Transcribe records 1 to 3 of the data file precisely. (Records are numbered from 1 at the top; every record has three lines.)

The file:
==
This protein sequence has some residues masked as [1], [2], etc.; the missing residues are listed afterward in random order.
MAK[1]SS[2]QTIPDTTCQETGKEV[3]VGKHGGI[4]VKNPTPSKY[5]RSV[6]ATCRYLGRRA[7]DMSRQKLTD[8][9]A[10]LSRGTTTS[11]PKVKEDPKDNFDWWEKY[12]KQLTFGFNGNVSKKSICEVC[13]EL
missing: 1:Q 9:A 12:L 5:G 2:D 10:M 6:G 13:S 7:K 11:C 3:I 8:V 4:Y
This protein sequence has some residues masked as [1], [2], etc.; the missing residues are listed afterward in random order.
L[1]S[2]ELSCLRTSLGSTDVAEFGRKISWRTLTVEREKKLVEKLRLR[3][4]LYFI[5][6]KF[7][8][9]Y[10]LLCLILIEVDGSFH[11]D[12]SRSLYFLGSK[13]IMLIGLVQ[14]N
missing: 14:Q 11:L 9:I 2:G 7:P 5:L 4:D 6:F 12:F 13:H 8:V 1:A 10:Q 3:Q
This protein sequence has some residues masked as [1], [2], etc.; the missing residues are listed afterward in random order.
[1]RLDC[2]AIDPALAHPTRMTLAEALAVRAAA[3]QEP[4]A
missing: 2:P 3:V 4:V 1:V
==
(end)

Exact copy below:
This protein sequence has some residues masked as [1], [2], etc.; the missing residues are listed afterward in random order.
MAK[1]SS[2]QTIPDTTCQETGKEV[3]VGKHGGI[4]VKNPTPSKY[5]RSV[6]ATCRYLGRRA[7]DMSRQKLTD[8][9]A[10]LSRGTTTS[11]PKVKEDPKDNFDWWEKY[12]KQLTFGFNGNVSKKSICEVC[13]EL
missing: 1:Q 9:A 12:L 5:G 2:D 10:M 6:G 13:S 7:K 11:C 3:I 8:V 4:Y
This protein sequence has some residues masked as [1], [2], etc.; the missing residues are listed afterward in random order.
L[1]S[2]ELSCLRTSLGSTDVAEFGRKISWRTLTVEREKKLVEKLRLR[3][4]LYFI[5][6]KF[7][8][9]Y[10]LLCLILIEVDGSFH[11]D[12]SRSLYFLGSK[13]IMLIGLVQ[14]N
missing: 14:Q 11:L 9:I 2:G 7:P 5:L 4:D 6:F 12:F 13:H 8:V 1:A 10:Q 3:Q
This protein sequence has some residues masked as [1], [2], etc.; the missing residues are listed afterward in random order.
[1]RLDC[2]AIDPALAHPTRMTLAEALAVRAAA[3]QEP[4]A
missing: 2:P 3:V 4:V 1:V